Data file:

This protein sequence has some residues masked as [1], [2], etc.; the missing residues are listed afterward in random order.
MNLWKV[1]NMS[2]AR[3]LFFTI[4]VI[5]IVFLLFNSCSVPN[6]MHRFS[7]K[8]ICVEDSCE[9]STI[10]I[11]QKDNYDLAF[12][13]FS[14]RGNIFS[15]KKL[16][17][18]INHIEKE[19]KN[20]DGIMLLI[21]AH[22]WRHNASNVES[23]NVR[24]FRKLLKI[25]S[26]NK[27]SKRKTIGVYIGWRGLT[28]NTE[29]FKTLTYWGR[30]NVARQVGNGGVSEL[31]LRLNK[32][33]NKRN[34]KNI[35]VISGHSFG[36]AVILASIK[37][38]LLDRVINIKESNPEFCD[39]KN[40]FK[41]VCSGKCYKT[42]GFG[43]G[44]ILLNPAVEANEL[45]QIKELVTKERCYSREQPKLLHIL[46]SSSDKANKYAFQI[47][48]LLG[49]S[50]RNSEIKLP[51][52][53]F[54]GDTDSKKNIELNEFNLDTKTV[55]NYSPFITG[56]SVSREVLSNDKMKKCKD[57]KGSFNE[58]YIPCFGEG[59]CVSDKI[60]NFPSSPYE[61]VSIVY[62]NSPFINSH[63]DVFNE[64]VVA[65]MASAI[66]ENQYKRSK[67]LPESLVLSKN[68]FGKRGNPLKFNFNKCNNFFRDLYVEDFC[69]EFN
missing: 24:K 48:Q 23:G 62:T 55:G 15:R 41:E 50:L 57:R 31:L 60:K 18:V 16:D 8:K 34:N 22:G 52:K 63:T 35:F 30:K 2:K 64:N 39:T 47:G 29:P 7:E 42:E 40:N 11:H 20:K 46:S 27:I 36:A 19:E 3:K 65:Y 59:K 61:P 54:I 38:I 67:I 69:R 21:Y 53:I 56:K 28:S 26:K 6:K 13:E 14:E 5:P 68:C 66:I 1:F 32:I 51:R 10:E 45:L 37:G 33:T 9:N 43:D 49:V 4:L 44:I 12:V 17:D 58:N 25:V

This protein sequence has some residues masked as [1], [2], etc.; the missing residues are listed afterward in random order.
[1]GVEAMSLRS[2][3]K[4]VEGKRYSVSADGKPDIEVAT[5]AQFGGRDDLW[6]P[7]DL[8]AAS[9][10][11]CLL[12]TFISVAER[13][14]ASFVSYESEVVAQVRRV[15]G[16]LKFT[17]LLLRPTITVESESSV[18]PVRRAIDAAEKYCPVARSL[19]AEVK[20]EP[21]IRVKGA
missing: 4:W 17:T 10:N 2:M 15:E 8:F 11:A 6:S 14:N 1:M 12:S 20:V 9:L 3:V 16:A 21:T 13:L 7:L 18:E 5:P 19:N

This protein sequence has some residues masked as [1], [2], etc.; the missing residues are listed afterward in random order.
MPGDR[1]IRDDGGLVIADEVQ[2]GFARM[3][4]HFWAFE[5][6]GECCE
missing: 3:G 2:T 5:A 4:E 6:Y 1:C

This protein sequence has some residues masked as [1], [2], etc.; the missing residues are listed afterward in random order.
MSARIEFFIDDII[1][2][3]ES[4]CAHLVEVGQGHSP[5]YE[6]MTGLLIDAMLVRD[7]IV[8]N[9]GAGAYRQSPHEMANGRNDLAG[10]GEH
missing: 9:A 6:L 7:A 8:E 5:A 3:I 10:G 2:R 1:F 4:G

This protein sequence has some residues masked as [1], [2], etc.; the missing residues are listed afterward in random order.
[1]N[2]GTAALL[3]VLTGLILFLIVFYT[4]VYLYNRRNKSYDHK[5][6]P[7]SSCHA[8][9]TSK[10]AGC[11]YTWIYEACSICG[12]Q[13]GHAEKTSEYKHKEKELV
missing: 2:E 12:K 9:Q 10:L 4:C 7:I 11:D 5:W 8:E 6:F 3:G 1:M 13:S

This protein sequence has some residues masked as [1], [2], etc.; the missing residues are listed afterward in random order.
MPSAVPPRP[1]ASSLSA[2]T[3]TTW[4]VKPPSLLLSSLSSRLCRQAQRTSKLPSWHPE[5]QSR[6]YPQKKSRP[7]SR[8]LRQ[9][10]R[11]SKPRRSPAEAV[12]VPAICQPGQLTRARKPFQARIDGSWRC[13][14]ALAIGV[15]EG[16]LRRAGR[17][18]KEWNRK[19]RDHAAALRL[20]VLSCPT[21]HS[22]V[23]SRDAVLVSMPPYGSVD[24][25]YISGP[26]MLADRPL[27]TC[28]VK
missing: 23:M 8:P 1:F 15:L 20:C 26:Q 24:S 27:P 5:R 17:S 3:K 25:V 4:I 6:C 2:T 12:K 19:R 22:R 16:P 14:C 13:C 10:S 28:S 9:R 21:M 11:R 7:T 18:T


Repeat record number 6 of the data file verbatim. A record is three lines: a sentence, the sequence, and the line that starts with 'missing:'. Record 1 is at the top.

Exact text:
This protein sequence has some residues masked as [1], [2], etc.; the missing residues are listed afterward in random order.
MPSAVPPRP[1]ASSLSA[2]T[3]TTW[4]VKPPSLLLSSLSSRLCRQAQRTSKLPSWHPE[5]QSR[6]YPQKKSRP[7]SR[8]LRQ[9][10]R[11]SKPRRSPAEAV[12]VPAICQPGQLTRARKPFQARIDGSWRC[13][14]ALAIGV[15]EG[16]LRRAGR[17][18]KEWNRK[19]RDHAAALRL[20]VLSCPT[21]HS[22]V[23]SRDAVLVSMPPYGSVD[24][25]YISGP[26]MLADRPL[27]TC[28]VK
missing: 23:M 8:P 1:F 15:L 20:C 26:Q 24:S 27:P 5:R 17:S 3:K 25:V 4:I 6:C 2:T 12:K 19:R 22:R 16:P 14:C 13:C 10:S 28:S 9:R 21:M 11:R 7:T 18:T